The following letter was Published by the disability rights group, Not Dead Yet, on March 25, 2019:
As a disabled MD resident, I implore you to vote no on this very harmful legislation. What has been marketed as a bill increasing choice of those with terminal illness (who almost always meet the federal definition of disability) in actuality reinforces stereotypes and systemic ableism that will do irreparable harm to disabled constituents and Marylanders as a whole.
I understand that several changes were made to the bill that some legislators believe will help protect disabled people from the harms of this bill, but they will not.
1. Raising the age that you can get the prescription from 18-21. This will not protect the most vulnerable–our elders who most report a fear of being a physical and/or financial burden on others. These folks are also most at risk of being pressured, or outright abused, by family members, or caregivers when they may not otherwise do so. Those who have intellectual/developmental disabilities who can pass the psychiatric test of knowing what can kill them or not, can still be easily swayed by those whom they trust to make decisions with them to take their lives when they may not otherwise do so. Nothing in this change will prevent these deaths.
2. Removing the shield that would protect Dr’s from being sued for prescribing the lethal drugs. Since the intended recipient of the lethal prescription dies after taking it, who will be there to sue the Dr? Especially considering that the pressure to take one’s life will likely be coming from a family member, or caregiver.
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3. Adding a requirement for a mental health evaluation. This does not mean the provision of crisis intervention services, nor long-term mental health treatment. The kind of evaluation that is possible in the timeframe that this situation presents, is, as described in the original bill, enough time to determine that the person understands that taking this prescription will kill them. Cognitively understanding the consequences of taking this action is very different from psychologically making an informed decision based on all the facts. When someone acquires a life-changing diagnosis, it takes time to gather the available information and even more time to process this information and to connect with others and begin to cope with the new reality. When coupled with the addition of treatments or medications or therapies, the time needed to adjust to a new reality of life is often lengthened. This bill puts bookends on what services can be provided and in what timeframes while if someone in the general public says they want to kill themselves, we rush in crisis intervention services and usually follow-up mental health services. When someone acquires a disability, there are professionals available to assist with the adjustment to the “new normal” no matter how long that is, from a day to a few weeks or months, to forty years or more. As children, this function is often served by Child Life Specialists. As adults, this service is often provided by Centers for Independent Living. This bill undermines the efforts of these whole professions to assist disabled people to live our best lives. It reinforces the stereotype that our quality of life is poor and that we are not worthy of life, without giving us the chance to use all of the resources there for us.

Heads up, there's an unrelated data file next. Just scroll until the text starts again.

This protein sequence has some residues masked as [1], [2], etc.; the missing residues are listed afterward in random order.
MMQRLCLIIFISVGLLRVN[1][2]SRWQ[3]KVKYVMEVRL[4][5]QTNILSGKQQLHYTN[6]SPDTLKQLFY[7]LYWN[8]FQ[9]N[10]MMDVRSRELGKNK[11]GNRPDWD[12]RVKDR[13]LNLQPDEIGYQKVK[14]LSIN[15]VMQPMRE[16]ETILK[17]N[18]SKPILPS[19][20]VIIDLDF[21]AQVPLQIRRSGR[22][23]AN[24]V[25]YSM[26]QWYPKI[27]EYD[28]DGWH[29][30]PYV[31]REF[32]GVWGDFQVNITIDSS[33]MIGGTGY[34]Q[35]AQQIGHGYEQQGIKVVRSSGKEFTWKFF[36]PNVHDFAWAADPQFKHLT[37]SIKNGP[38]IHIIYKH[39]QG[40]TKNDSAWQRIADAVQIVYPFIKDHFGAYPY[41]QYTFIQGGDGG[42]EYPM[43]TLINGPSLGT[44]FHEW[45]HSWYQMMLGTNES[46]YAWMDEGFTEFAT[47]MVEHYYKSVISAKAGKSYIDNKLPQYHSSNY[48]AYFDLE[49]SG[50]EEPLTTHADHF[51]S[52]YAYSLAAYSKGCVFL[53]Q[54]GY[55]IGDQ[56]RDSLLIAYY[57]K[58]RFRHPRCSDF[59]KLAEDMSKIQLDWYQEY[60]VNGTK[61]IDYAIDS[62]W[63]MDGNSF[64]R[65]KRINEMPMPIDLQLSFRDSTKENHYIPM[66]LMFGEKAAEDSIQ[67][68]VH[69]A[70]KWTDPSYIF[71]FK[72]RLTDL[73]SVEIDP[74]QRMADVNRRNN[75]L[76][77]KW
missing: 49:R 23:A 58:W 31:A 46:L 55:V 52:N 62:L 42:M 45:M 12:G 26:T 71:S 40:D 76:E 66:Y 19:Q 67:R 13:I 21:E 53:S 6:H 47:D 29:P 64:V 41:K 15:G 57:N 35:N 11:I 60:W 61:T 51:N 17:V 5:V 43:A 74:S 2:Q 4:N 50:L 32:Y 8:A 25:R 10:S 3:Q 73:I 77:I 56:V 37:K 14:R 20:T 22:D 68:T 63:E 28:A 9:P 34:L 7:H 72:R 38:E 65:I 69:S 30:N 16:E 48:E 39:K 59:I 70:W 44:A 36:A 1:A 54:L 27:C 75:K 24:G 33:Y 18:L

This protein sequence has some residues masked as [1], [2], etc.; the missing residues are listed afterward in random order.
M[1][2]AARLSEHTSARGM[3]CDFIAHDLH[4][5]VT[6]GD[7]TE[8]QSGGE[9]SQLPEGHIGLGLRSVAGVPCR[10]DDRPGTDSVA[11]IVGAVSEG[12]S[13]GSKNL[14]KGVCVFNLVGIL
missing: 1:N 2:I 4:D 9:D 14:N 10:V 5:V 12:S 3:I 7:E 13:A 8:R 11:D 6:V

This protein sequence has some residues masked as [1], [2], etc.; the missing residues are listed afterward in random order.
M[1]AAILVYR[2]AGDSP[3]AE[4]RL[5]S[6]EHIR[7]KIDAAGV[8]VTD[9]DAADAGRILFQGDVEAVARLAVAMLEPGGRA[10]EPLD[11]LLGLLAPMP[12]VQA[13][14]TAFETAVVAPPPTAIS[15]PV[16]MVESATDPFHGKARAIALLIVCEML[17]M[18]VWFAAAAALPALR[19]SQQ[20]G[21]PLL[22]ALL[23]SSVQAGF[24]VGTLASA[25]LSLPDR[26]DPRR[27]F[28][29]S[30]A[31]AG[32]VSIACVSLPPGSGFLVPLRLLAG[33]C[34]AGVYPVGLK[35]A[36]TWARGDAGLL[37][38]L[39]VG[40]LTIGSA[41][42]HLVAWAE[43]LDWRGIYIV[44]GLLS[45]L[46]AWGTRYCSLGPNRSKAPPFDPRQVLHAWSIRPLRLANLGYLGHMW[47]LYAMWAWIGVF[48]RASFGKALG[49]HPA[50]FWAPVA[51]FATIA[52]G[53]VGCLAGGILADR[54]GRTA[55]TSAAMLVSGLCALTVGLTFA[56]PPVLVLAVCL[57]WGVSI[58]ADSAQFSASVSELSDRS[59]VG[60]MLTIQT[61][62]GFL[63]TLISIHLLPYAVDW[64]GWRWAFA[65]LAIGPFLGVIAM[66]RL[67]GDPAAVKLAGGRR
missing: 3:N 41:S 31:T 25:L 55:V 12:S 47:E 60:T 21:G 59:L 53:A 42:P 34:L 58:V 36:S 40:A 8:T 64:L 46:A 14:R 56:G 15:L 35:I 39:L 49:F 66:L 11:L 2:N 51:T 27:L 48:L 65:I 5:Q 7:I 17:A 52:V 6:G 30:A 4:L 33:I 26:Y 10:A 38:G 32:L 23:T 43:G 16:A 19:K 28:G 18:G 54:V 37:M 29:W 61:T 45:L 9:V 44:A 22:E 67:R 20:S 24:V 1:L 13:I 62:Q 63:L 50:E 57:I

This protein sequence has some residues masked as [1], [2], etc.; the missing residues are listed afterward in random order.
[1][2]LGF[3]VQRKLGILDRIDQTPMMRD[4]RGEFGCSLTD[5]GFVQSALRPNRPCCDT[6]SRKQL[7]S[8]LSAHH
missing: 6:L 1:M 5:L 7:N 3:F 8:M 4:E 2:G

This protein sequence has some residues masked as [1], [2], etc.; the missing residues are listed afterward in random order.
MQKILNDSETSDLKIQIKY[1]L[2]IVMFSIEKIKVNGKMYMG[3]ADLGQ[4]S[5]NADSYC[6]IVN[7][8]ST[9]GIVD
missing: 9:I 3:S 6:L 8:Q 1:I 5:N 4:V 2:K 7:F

4. Requiring that Dr’s give patients written information about treatment options available for their condition. First, they should be doing this already and if not, then that should be addressed in a different piece of legislation, that is a Dr.’s job. However, when someone receives a terminal diagnosis, treatment is no longer the major issue, adjusting to the new situation and living with the best possible quality of life should be the top priority. This is not a Dr.’s job, nor specialty. Nothing in this bill requires this piece, as I stated above. There are whole professions dedicated to helping people adjust to life situations. This bill makes the assumption that because of terminal diagnosis (presence of progressive disability), these services should not be required. This is ableist and discriminatory and will turn back the clock on the progress disabled people have made in Maryland.
5. Setting a stricter definition of who can qualify. Despite the tweak in the language, it is an established fact that accurately diagnosing someone as having an irreversible condition and that will result in death within 6 months is near impossible. I wasn’t expected to live past 2 and am 43 now. I wasn’t expected to survive the first 12 hours after chemotherapy and I am here 6 years and 2 cancers later. We have all heard of miraculous recoveries and I urge you to see that making a mistake is one thing, but allowing that mistake to lead to the prescribing of a lethal overdose is something completely different and should not be allowed.
I am including here my testimony from two years ago, most of which is still relevant to the bill before you now: (Link to previous testimony).
I urge you to vote NO on S311.
Community Living Advocate, National Organizing Project
National Council on Independent Living